Though best known for his resplendent autumn scenes (Fig. 1), Jasper Francis Cropsey pursued a wide range of subjects over the course of his long and productive career and was among the pioneers of the American watercolor movement. The steadily increasing demand for Cropsey's work in the marketplace -- along with growing scholarly interest -- has brought some of his less familiar subjects to light, offering some interesting alternatives for aspiring collectors of this artist's work.

 Whether sweeping landscape views, intimate nature studies, or imaginative allegorical scenes, Cropsey's best works are marked by sharp naturalistic detail, skillful use of color, and close attention to the effects of light and atmosphere. The artist's deep interest in the natural world brought him international acclaim in his day. In addition to his patronage on this side of the Atlantic, his depictions of the American landscape in its brilliant fall colors captivated Europeans, most of whom had never seen the blazing hues produced by America's indigenous trees. Cropsey spent time in Europe during the 1840s, 50s, and 60s, and painted several series representing the four seasons where he used Switzerland's winter (Fig. 2), England's spring, Italy's summer, and America's glorious fall to represent the essence of those seasons.

 Cropsey's artistic career initially came about as a consequence of his work as a practicing architect. As he began including progressively more skillful landscape details in his early architectural renderings, he carved out a parallel -- and ultimately dominant -- career as a landscape painter. "I believe he was the only architect-trained member of the Hudson River School," observes William Vareika of Newport's William Vareika Fine Arts, "and his artworks reveal great draftsmanship." Vareika is particularly drawn to works by Cropsey that depict architecture in a landscape setting, commenting that the artist "used his architectural training to expertly render forms such as barns, bridges, churches, and houses that would have been constructed by nineteenth-century Americans" (Fig. 3).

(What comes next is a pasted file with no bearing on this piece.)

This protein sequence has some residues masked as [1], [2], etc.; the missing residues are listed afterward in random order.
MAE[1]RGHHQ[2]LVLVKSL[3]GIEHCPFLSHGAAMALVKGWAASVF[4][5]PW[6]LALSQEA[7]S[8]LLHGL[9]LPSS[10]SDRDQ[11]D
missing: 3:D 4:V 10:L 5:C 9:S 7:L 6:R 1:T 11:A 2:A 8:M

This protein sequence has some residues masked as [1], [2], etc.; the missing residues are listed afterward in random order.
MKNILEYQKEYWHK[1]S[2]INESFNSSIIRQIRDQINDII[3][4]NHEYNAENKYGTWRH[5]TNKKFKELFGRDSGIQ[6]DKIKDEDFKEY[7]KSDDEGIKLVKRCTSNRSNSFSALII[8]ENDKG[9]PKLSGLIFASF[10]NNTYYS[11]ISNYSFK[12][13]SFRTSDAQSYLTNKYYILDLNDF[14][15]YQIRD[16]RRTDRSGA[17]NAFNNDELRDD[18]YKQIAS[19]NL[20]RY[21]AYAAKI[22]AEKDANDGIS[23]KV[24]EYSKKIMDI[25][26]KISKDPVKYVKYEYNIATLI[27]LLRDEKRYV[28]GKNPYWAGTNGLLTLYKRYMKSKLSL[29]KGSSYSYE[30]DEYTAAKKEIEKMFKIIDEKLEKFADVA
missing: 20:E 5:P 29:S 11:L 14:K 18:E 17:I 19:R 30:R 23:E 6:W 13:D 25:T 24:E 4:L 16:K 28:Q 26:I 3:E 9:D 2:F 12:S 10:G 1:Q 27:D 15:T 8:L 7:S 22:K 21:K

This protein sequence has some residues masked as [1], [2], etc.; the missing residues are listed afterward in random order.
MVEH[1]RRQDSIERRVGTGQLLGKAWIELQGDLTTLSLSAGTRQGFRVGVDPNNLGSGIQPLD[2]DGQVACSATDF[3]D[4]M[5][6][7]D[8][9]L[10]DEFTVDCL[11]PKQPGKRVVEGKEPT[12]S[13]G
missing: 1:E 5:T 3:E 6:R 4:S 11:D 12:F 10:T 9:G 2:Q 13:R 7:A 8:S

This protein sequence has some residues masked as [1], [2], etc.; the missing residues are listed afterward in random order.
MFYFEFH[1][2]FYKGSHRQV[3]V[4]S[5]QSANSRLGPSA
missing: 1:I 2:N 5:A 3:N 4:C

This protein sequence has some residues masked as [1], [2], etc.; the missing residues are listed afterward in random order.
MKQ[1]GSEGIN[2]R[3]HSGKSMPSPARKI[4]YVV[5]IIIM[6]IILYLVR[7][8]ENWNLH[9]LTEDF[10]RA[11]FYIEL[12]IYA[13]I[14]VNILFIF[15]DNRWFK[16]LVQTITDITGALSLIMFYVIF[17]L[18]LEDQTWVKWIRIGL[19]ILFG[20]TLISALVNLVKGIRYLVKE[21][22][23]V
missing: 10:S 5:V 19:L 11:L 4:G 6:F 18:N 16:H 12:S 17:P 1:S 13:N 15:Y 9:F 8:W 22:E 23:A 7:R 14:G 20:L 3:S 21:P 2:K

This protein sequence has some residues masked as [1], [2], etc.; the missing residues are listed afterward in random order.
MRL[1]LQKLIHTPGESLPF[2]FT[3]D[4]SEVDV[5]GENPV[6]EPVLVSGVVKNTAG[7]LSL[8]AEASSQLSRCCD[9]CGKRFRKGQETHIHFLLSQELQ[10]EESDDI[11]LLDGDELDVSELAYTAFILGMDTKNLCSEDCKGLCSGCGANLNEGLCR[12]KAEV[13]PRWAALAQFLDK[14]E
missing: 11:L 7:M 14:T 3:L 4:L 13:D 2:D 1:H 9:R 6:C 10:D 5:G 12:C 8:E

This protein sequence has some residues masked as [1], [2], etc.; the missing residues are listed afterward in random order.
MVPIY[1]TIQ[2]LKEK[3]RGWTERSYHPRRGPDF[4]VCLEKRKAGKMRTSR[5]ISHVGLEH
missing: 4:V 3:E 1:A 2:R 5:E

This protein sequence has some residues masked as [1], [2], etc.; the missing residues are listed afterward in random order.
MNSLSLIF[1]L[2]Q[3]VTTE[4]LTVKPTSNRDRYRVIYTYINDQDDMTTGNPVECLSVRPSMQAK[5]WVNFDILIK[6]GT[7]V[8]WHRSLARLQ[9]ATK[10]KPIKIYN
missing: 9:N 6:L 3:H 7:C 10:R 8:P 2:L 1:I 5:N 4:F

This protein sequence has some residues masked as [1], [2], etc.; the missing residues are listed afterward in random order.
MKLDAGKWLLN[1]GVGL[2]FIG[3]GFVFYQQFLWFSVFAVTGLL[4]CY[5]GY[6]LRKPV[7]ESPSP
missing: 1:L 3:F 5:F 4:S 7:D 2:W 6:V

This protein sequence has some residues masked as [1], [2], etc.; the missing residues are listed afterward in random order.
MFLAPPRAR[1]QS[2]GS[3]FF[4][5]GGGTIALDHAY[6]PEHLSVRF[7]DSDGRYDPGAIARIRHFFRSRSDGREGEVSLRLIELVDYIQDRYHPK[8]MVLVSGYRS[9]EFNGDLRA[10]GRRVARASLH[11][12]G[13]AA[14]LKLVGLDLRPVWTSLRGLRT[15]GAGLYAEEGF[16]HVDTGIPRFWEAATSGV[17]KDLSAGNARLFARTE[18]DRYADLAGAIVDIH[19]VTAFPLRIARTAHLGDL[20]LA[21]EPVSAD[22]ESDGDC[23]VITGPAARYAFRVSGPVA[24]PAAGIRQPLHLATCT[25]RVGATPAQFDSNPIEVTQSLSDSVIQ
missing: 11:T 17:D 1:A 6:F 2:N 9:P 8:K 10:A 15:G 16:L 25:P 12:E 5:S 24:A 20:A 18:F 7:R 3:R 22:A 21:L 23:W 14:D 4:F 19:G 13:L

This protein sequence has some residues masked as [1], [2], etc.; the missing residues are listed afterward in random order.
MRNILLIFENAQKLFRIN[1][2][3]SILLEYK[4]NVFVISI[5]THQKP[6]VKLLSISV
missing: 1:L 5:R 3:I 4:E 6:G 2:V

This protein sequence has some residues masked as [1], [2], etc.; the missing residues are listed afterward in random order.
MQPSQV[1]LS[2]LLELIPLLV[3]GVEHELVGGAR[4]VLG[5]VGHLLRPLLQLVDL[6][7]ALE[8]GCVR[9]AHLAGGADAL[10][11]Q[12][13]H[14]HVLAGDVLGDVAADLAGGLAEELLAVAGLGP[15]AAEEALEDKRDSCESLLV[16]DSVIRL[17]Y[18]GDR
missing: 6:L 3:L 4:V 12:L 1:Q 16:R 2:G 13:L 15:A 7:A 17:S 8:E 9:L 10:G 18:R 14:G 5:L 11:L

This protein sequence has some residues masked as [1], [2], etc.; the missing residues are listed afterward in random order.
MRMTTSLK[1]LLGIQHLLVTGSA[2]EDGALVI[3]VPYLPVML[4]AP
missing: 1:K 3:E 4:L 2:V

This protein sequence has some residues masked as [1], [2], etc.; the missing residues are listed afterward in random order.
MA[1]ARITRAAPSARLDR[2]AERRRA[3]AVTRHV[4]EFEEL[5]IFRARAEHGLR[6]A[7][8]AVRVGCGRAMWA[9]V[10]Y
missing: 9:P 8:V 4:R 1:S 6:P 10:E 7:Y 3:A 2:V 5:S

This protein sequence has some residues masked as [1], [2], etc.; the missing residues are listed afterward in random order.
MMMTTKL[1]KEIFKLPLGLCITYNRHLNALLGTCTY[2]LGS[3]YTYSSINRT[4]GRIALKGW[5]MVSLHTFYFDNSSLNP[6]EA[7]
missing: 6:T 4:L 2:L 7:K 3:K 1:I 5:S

Lou Salerno of New York's Questroyal Fine Art notes that as great examples of Cropsey's American scenery become increasingly scarce and expensive, "some very astute collectors realize there is better value for their money in the artist's European scenes." He has seen the differential in prices between American and European subjects narrow appreciably in recent years, and considers it a trend. "American scenes are always the most in demand. But if a European scene has a great sense of light and is beautifully painted, it's a quality example of the artist's work and therefore very desirable."

Serious students of the artist can visit Cropsey's home and studio, "Ever Rest," in Hastings-on-Hudson, New York, open to the public through the auspices of the Newington-Cropsey Foundation, and where an important and wide-ranging collection of Cropsey's paintings is on permanent view. Under the direction of scholar Kenneth Maddox, the foundation is currently compiling a catalogue raisonnŽ of the artist's work.

 The increasing scholarly attention on Cropsey has also included museum exhibitions examining his watercolors (Fig. 4) and his role as an architect, leading to a more complete understanding of his career. Although he views Cropsey as one of the most important and sought-after Hudson River School painters, William Vareika considers him "a bargain in the marketplace, as his prices still lag behind contemporaries like Church, Bierstadt, and Kensett." "If you're building a major Hudson River School collection," Lou Salerno notes, "it would have to include a Cropsey or two to be complete. He's a major American painter with great museum representation."

New York dealer Betty Krulik of Betty Krulik Fine Art Limited sums up Cropsey's steadily ascending importance: "At one time, Cropsey was considered a second-tier Hudson River School artist," she says, "but his prices are first-tier now!